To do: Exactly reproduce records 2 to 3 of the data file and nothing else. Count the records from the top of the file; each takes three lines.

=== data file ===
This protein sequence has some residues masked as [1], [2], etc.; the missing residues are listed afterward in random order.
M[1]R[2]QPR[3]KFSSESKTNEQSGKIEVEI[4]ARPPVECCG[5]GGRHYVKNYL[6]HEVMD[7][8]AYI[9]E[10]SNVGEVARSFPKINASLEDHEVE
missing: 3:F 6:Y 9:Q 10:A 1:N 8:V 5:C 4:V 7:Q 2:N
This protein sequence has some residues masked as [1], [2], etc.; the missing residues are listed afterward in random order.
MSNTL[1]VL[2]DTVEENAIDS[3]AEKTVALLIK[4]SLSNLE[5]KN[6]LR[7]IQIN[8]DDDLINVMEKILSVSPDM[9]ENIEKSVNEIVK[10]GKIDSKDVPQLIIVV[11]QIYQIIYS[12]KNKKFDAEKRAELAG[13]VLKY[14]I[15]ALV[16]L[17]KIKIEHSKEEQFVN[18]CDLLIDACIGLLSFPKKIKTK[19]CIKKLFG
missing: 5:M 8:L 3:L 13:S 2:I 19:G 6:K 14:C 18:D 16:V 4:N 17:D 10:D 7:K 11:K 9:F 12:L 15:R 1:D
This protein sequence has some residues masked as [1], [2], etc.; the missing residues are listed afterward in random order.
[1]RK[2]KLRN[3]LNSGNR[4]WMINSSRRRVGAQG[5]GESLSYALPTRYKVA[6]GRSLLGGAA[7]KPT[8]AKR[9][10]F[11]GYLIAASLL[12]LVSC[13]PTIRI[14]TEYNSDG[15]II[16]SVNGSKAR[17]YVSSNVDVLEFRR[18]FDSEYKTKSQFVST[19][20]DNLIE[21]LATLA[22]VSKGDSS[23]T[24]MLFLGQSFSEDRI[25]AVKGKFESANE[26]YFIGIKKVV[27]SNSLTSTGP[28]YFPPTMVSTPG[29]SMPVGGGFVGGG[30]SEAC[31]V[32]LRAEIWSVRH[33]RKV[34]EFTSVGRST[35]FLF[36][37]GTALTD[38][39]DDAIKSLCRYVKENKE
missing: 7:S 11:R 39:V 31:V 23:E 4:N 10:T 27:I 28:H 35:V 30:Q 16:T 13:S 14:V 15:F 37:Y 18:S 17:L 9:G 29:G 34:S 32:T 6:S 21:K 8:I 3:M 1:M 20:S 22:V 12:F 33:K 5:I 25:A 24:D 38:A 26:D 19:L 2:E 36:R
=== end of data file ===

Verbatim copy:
This protein sequence has some residues masked as [1], [2], etc.; the missing residues are listed afterward in random order.
MSNTL[1]VL[2]DTVEENAIDS[3]AEKTVALLIK[4]SLSNLE[5]KN[6]LR[7]IQIN[8]DDDLINVMEKILSVSPDM[9]ENIEKSVNEIVK[10]GKIDSKDVPQLIIVV[11]QIYQIIYS[12]KNKKFDAEKRAELAG[13]VLKY[14]I[15]ALV[16]L[17]KIKIEHSKEEQFVN[18]CDLLIDACIGLLSFPKKIKTK[19]CIKKLFG
missing: 5:M 8:L 3:L 13:S 2:I 19:G 6:K 14:C 18:D 16:V 4:N 17:D 10:D 7:K 11:K 9:F 12:L 15:R 1:D
This protein sequence has some residues masked as [1], [2], etc.; the missing residues are listed afterward in random order.
[1]RK[2]KLRN[3]LNSGNR[4]WMINSSRRRVGAQG[5]GESLSYALPTRYKVA[6]GRSLLGGAA[7]KPT[8]AKR[9][10]F[11]GYLIAASLL[12]LVSC[13]PTIRI[14]TEYNSDG[15]II[16]SVNGSKAR[17]YVSSNVDVLEFRR[18]FDSEYKTKSQFVST[19][20]DNLIE[21]LATLA[22]VSKGDSS[23]T[24]MLFLGQSFSEDRI[25]AVKGKFESANE[26]YFIGIKKVV[27]SNSLTSTGP[28]YFPPTMVSTPG[29]SMPVGGGFVGGG[30]SEAC[31]V[32]LRAEIWSVRH[33]RKV[34]EFTSVGRST[35]FLF[36][37]GTALTD[38][39]DDAIKSLCRYVKENKE
missing: 7:S 11:R 39:V 31:V 23:E 4:N 10:T 27:I 28:H 35:V 30:Q 16:T 13:S 14:V 15:F 37:Y 18:S 17:L 9:G 29:G 34:S 32:T 6:S 21:K 8:I 3:M 1:M 20:S 22:V 12:F 33:K 5:I 25:A 24:D 38:A 26:D 19:L 2:E 36:R